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Types Of Business Registration in Ghana

The first step in formalizing a business in all jurisdictions including Ghana is to legally register the business entity at the Companies Registry. Business registration in Ghana is undertaken by the Companies Registry is the Registrar General’s Department (RGD). There are various forms of business entities that can be registered under the laws of Ghana and it is therefore imperative to choose the right legal structure that best serves the intended business intentions.

Business registration in Ghana

Types Of Business Registration in Ghana

These are the various forms of business registration under the laws of Ghana, they include:

  1. Sole Proprietorship;
  2. Partnership;
  3. Cooperative societies;
  4. Companies Limited by shares;
  5. Companies Limited by guarantee;
  6. Companies with unlimited liability; and
  7. External Company.

For better understanding, below is a brief description of the various forms of business registrations in Ghana:


A sole proprietorship is one of the forms of business registration in Ghana. It is a business solely owned and usually run by a single individual. The business owner is not distinct from the assets of the business. Equally, a sole proprietor and the business are the same as there is no distinction in law between the business being carried out and the individual behind the business. In essence, the entrepreneur’s liability is not limited such that whenever the business is in any form of debt, the personal assets of the entrepreneur can be used to satisfy the debt.

The registration procedure for a sole proprietor business is less complicated and less costly than the other forms of business registration. The business must have commenced before registration is effected. If the name consists merely of the sole proprietor’s surname without any additions apart from all his/her true personal name or names or his initials, registration is not required.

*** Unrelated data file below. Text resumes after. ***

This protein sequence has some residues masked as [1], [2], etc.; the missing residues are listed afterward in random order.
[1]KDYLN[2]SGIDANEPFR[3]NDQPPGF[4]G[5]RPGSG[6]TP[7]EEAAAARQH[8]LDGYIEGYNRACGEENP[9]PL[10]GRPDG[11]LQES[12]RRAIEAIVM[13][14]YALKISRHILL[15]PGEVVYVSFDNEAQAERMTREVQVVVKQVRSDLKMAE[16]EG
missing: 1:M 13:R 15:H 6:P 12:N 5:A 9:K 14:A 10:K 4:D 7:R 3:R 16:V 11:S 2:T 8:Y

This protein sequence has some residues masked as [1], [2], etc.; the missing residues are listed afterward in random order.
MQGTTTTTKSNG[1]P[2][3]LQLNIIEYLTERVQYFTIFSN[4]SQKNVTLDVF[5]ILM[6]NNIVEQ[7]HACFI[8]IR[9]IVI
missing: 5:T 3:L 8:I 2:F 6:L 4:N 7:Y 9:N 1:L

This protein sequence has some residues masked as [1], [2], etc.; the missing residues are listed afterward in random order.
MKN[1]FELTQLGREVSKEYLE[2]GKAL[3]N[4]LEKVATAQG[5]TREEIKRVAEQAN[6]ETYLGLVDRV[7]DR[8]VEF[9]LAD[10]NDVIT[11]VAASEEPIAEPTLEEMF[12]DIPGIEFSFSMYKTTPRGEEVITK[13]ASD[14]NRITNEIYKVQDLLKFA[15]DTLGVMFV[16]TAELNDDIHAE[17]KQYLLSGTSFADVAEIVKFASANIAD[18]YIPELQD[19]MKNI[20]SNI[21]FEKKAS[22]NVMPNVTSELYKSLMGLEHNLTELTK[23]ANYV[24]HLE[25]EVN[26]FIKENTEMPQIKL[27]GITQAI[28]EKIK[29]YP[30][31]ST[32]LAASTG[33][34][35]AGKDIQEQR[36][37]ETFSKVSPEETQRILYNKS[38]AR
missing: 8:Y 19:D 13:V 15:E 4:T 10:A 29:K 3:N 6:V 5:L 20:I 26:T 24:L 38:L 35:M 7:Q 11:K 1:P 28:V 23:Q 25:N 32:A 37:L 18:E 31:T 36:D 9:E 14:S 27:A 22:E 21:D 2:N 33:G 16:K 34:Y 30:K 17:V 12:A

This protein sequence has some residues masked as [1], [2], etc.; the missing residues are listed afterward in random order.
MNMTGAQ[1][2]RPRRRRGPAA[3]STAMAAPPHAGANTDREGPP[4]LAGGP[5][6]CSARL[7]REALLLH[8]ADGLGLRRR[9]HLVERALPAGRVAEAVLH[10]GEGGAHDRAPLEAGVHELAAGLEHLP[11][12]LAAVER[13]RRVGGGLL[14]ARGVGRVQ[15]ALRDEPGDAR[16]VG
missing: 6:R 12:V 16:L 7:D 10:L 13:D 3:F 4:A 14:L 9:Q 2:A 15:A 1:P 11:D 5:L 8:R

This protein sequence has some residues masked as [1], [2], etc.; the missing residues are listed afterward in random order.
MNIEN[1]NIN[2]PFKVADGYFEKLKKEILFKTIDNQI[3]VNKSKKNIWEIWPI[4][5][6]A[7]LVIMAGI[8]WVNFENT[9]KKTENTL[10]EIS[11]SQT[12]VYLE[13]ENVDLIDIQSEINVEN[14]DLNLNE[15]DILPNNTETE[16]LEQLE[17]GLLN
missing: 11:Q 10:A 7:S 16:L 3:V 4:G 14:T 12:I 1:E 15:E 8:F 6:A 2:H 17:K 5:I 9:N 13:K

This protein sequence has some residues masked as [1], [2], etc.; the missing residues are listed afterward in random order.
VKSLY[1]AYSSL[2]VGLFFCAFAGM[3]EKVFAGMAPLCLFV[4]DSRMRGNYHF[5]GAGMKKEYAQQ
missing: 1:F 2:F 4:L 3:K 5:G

Partnership is another form of business registration in Ghana. It is simply defined as an association of two or more individuals (not more than twenty) carrying on business jointly for the purpose of making profits. In essence, a partnership relationship would consist of two or more owners, who must:

  • be of sound mind;
  • be above the age of 18 years;
  • not have been found guilty of any offence involving fraud or dishonesty in the preceding five years;
  • not be a company or another registered partnership.

Partnership is most suitable for persons who want to share liability for a business venture without the stringent requirements associated with incorporating a company. A registered partnership confers a separate and distinct legal entity from the individuals who make up the partnership. However, a partner is jointly and severally liable with the firm such that a partner can be sued individually in respect of debts and other obligations of the firm or he can be sued jointly together with the other partners and with the partnership.


A Co-operative society is defined as a business voluntarily organized, operating at a cost, which is owned, capitalized and controlled by member-patrons, sharing risks and benefits proportional to their participation. A society which has as its object the promotion of the economic interests of its members in accordance with Co-operative principles may be registered with or without limited liabilities.Registrar of Co-operatives is responsible for registration, liquidation and general development of Co-operative societies in accordance with the laws of Ghana.


This is the most used form of business registration in Ghana. For an entrepreneur who desires to have his personal assets distinct from the assets of the business, a limited liability company is the best option, because a company is regarded as a separate legal entity and is recognized by law as a person. A company is limited by shares, where members or shareholders subscribe to the shares and pay an agreed amount for each share they subscribe to.

The shareholder’s liabilities are therefore limited to any amounts unpaid on the shares, and once a shareholder has fully paid for his shares, he is not to incur any further liabilities in respect of the company. Thus no contribution is required from any member, exceeding any amount unpaid on his shares, where the company is being wound up.